Tokyo — Toyota Motor Corporation, Japan's top carmaker, is likely to form a sales and production venture with General Motors Corporation in Australia, Toyota's president said Wednesday. Toyota President Shoichiro Toyoda, who made the remarks in a press conference, cautioned that no final decision had been made. He said the two companies were still reviewing the concept.
The discussions are a response to an Australian government plan to limit the number of car model lines produced in the country to six from the present 13 models, and the number of carmakers to three groups from five by 1992.
Currently, Japan's Nissan Motor Company and Ford Motor Company are discussing the prospects of jointly selling certain car models in Australia.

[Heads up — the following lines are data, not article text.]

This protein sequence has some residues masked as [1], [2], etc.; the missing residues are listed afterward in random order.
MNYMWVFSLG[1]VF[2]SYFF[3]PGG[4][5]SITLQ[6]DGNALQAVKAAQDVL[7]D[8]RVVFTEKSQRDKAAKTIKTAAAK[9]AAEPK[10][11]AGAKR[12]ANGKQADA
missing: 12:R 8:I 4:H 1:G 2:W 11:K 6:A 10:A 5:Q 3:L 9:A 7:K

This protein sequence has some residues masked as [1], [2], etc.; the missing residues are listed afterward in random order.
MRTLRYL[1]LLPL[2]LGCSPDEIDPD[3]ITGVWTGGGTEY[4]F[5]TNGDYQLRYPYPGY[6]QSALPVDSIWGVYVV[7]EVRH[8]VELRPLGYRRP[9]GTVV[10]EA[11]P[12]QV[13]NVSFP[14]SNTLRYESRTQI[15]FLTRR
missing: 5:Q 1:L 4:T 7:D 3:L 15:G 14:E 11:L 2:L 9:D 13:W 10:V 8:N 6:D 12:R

Australian motor vehicle sales slumped to their lowest point in 14 years last year, with car and truck sales tumbling 24 percent from the year-earlier level.
Mr. Toyoda said the GM-Toyota relationship would be a limited sales and production combination. ``We're talking about forming a kind of tie-up in which we can avoid merging our operations entirely,'' he said.
In December 1984, Toyota and GM started jointly producing cars at New United Motor Manufacturing Inc. in California.